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Télécoms sans frontières or TSF (English: Telecoms Without Borders) is a humanitarian-aid non-governmental organization specialised in telecommunications in emergency situations.

The emergency telecommunication means provided benefit to the victims of natural disasters and of conflicts, and to the other humanitarian aid organisations.

Contents

Organisation

TSF was founded in 1998 and is based at Pau in France. It has three operational bases : Pau (France), Managua (Nicaragua) and Bangkok (Thailand).

TSF is presided by Jean-François Cazenave.

Operations

In emergencies telecommunication networks can be seriously damaged or destroyed. Some humanitarian crises also strike in areas with no existing communication facilities. TSF rapid response telecommunications centers can assist relief and rescue teams by:

  • Sending and receiving information on logistics and the needs of the population
  • Assist with communications in the field, helping to connect governments, other relief agencies, and home offices
  • TSF civilian calling program supplements this service by giving affected civilians a free telephone to call anywhere in the world.

It can build up emergency telecommunications anywhere in the world within 48 hours with the help of UN, EU and large western telecommunications operators. TSF uses portable satellite terminals deployable rapidly. Since 1998, TSF has assisted in 60 emergencies. In 2007 alone, TSF deployed in 10 countries to the benefit of over 50,000 people and about 500 NGO and UN agencies.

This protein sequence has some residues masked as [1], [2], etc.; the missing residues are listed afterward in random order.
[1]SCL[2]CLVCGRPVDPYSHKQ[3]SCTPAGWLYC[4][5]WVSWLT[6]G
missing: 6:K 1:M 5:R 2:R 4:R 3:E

History

The idea for Télécoms Sans Frontières was the result of a simple observation made after many years’ experience with general humanitarian charities, based on listening to those in need. During missions responding to the crisis in the Balkans and in Kurdistan during the 1st Gulf War, TSF’s founders realized that, in addition to medical and food aid, there was a critical need for reliable emergency telecommunications services. Conflicts and emergencies often led to massive civilian displacement and separated families. And affected populations are often left with no communications infrastructure in place to find assistance and loved ones.

During early missions in Kosovo, TSF’s founders were often approached by refugees with scraps of paper asking them, for example: “When you go home, please call my family at this number, tell them I’m alive, uncle has been killed but I’m alive and I’m at the refugee camp in Stenkovac.” To address the need for communications services, TSF bought its first satellite phone and the organization was born. Since this time, on every TSF mission we have offered a 3-minute call to any affected family.

TSF soon found that the international response teams that deploy to emergencies also had a critical need for reliable telecommunications services in the first days after an emergency. TSF therefore expanded its operations, improved its technology, and began to establish rapidly deployable emergency telecommunications centers to serve UN, government, and NGO humanitarian workers, and developed a reputation for being among the first to arrive after disasters.

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